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Conceptual Question about Conservation of Momentum

  1. May 11, 2012 #1
    Hi,

    I just want to understand this concept a bit better. The law states that momentum is conserved when there is no external force acting on the system.

    Now consider this situation where two cars of equal mass and moving at equal speed collide head-on to come to rest.

    Would the momentum be conserved? Looking at the situation, there is friction acting on the cars so does that mean momentum is not conserved?

    Similarly for this situation: a bicycle rider ceases to pedal and her bicycle coasts along the path until it comes to rest. Is momentum not conserved as well due to friction?

    Many thanks.
     
  2. jcsd
  3. May 11, 2012 #2

    A.T.

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    Yes it is zero all the time. Momentum is a vector, and the conserved net momentum is a vector sum.


    Friction with the ground? That is an external force, unless you include the entire Earth in your momentum balance. In a symmetrical cases however, where the cars are identical and have the same rolling resistance the net external force is zero too, because forces are vectors too.
     
  4. May 11, 2012 #3

    tiny-tim

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    hi jayadds! :smile:
    momentum is conserved in any direction in which there is no external force

    (And angular momentum is conserved about any axis about which there is no external torque)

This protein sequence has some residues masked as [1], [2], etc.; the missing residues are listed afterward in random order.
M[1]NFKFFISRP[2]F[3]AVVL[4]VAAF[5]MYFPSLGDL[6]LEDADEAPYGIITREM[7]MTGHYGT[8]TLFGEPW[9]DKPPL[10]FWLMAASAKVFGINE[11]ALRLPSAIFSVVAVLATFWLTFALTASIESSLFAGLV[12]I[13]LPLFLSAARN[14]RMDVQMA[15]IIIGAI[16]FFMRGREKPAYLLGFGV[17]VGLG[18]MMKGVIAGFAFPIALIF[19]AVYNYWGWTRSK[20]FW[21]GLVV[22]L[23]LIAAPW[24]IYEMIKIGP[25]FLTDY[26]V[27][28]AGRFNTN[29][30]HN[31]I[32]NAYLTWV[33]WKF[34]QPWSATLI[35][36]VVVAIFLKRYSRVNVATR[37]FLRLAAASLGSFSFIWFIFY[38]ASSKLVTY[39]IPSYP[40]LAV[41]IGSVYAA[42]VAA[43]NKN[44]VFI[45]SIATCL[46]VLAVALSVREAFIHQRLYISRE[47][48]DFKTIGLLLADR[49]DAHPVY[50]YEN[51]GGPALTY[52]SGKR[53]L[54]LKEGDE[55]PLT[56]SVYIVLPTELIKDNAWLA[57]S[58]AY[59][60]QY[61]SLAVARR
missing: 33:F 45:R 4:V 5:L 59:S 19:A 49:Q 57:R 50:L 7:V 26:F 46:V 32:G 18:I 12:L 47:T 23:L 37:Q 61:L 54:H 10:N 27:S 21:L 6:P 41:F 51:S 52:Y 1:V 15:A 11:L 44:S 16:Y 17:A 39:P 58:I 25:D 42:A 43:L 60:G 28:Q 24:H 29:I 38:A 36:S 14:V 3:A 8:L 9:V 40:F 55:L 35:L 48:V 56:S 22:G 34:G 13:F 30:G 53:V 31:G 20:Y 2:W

in a collision, momentum is conserved in any direction in which there is no external impulse

    (and in a collision, angular momentum is conserved in any direction in which there is no external impulsive torque)

    friction (unlike say, a step or a barrier) is not impulsive, so you use it before and after the collision, but you ignore it for the collision itself! :wink:
    if we ignore the rolling resistance (the continual deformation of the tyre where it meets the road), and the frictional torque on the axle, then there are no external forces or torques, and the bike goes on for ever :smile:
     
  5. May 11, 2012 #4
    However, given the situation that the bicycle does eventually go to REST as stated in the question, how can it go on forever? Would the momentum be conserved or not if the bicycle eventually goes to rest?
     
  6. May 11, 2012 #5
    There is resistance due to the Earth, and also the frictional torque on the axle(as Tiny-tim said), and these act for a long duration, unlike in collisions. Meaning that there is external impulsive force. So no conservation of momentum.
     
  7. May 11, 2012 #6

    tiny-tim

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    yes (except, not impulsive) :smile:
     
  8. May 13, 2012 #7
    hi,i have the similar problem...if i include the earth in my system.EARTH HAS ZERO MOMENTUM before and after colision of car right???? then acc to conservation of momentum MV+MV=0(WHERE M IS MASS OF CAR AND V IS VELOCITY OF CARS) then V=0?????
     
  9. May 13, 2012 #8
    If you include the Earth in your system, momentum is conserved: the change in momentum of the car is equal and opposite to the change in momentum of the Earth. It's just that nobody will notice the change in momentum of the Earth. Since the Earth is so massive, the change in its velocity will be much too small to be measured.
     
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